Earth Day was once again full of stark warnings about global doom and scolds over my level of recycling and my carbon footprint. So I went fishing.
In particular, I took my 8-year-old to an old gravel pit that has been landscaped into a pond and stocked with rainbow trout straight from the hatchery. One side the pond is flanked by a dense thicket of birch and poplar, the other by abandoned trailers and Quonset huts. It’s not exactly Thoreau’s view of Walden Pond, but on a nice spring day it did the trick.
We arrived to see a pair of drake wood ducks (once an endangered species themselves) spar in the air over the pond territory. There are still cottonwood trunks big enough to host their nests in this urban river bottom. Overhead, an osprey turned on a wingtip, just returned north from warmer climes. Osprey once were nearly wiped out by DDT that weakened their eggshells, but have staged a comeback.
I pinched the barbs off the hooks and we impaled salmon eggs for bait. Before long, Aidan’s bobber bobbed and he felt the bite. He reeled in eagerly to find the bait taken. I hooked a few and let him reel them in, only to release them again. There’s something oddly satisfying about watching a trout dart away from your relaxing fingers.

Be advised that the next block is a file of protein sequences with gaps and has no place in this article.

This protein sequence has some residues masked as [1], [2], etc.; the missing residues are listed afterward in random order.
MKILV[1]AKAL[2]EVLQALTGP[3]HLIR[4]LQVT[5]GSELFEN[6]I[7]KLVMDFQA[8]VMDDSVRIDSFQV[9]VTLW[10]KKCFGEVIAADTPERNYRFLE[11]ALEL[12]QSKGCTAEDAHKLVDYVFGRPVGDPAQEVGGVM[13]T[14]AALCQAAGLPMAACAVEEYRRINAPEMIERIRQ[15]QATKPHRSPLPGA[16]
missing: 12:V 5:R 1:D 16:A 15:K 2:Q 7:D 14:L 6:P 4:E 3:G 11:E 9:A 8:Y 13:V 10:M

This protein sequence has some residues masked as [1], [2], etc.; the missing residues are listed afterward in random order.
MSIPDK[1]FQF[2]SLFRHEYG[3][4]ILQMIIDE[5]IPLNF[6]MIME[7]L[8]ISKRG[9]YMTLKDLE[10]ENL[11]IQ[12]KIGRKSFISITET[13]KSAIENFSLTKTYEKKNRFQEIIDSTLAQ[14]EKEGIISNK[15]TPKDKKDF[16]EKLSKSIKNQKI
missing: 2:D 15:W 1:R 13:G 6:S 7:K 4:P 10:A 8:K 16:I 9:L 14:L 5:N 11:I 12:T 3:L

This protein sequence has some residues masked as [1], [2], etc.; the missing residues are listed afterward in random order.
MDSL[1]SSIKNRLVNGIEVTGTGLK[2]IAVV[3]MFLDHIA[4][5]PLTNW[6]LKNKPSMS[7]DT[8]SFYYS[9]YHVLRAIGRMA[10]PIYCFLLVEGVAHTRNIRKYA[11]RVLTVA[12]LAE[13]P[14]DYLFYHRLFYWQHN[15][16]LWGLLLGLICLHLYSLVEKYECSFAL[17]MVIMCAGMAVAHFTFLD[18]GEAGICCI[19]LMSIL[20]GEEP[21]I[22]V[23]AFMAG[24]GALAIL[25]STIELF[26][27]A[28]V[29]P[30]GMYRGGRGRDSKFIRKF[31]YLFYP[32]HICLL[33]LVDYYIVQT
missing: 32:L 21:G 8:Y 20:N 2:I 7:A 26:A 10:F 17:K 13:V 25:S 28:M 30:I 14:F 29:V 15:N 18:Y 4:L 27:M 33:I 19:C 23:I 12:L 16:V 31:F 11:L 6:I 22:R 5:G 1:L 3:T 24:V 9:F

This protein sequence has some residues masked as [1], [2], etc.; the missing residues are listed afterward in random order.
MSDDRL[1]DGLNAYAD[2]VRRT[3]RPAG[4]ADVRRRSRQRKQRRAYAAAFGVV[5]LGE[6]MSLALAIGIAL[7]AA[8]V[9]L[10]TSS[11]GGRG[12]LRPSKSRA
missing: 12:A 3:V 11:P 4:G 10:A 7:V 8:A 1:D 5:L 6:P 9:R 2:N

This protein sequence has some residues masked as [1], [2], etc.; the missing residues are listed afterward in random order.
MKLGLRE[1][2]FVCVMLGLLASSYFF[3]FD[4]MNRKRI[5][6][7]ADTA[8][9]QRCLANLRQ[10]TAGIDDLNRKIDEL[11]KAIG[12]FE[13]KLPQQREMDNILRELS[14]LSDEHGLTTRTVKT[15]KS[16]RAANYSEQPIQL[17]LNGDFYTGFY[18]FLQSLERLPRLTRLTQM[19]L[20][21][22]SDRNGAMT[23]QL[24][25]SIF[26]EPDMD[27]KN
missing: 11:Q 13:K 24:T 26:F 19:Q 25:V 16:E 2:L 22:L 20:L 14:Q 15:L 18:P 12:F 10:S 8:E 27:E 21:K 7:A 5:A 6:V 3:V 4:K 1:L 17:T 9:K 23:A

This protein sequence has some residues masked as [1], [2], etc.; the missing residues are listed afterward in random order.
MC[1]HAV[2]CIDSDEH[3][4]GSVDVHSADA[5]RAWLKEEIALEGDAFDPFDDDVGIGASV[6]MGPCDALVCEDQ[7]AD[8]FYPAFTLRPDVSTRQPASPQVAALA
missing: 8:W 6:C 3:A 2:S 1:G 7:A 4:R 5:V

Once I glanced at his line to notice the bobber going berserk. “Reel!” I shouted. “You’ve got a fish on!” He didn’t so much crank the reel handle as walk backwards, but he landed his first fish, solo. It was a moment to remember. I let him decide, and we released that one, too.
Elsewhere, I know, there were speeches and lectures and serious web posts and “children’s activities” to call for better stewardship for Earth Day. And more power to it. But I contemplated the lessons to be taught by a simple little pond, if we take time to listen.
• Everyone needs to limit their catch, or there won’t be fish for the other kids.
• If the fish look sick, it’s because the water is sick. If the fish look healthy, it’s because the water is healthy.
• Pay attention to where that osprey fishes – he has been at it a lot longer than you have.
• It’s smugly satisfying to clean up the empty pop cans and coils of monofilament left by other kids.
• By working together, we can solve problems like what to do with old gravel pits and how to save wood ducks and osprey from extinction.
• Nature is full of mystery, like why the fish are biting like mad one moment, then stop cold later.
• From the osprey killing the fish to the swallows killing mosquitoes, to us eating trout, there’s no free lunch in this world – we are all tied up in the same web of life and death.
• Doom and gloom inspires no one, but few things are more inspirational than a lovely spring morning fishing with your kid. Earth Day or any other.
Image: Fancy tackle isn't necessary for good fishing.
Ben Long is an author, outdoorsman and conservationist in Kalispell, Mont. He is senior program director at Resource Media.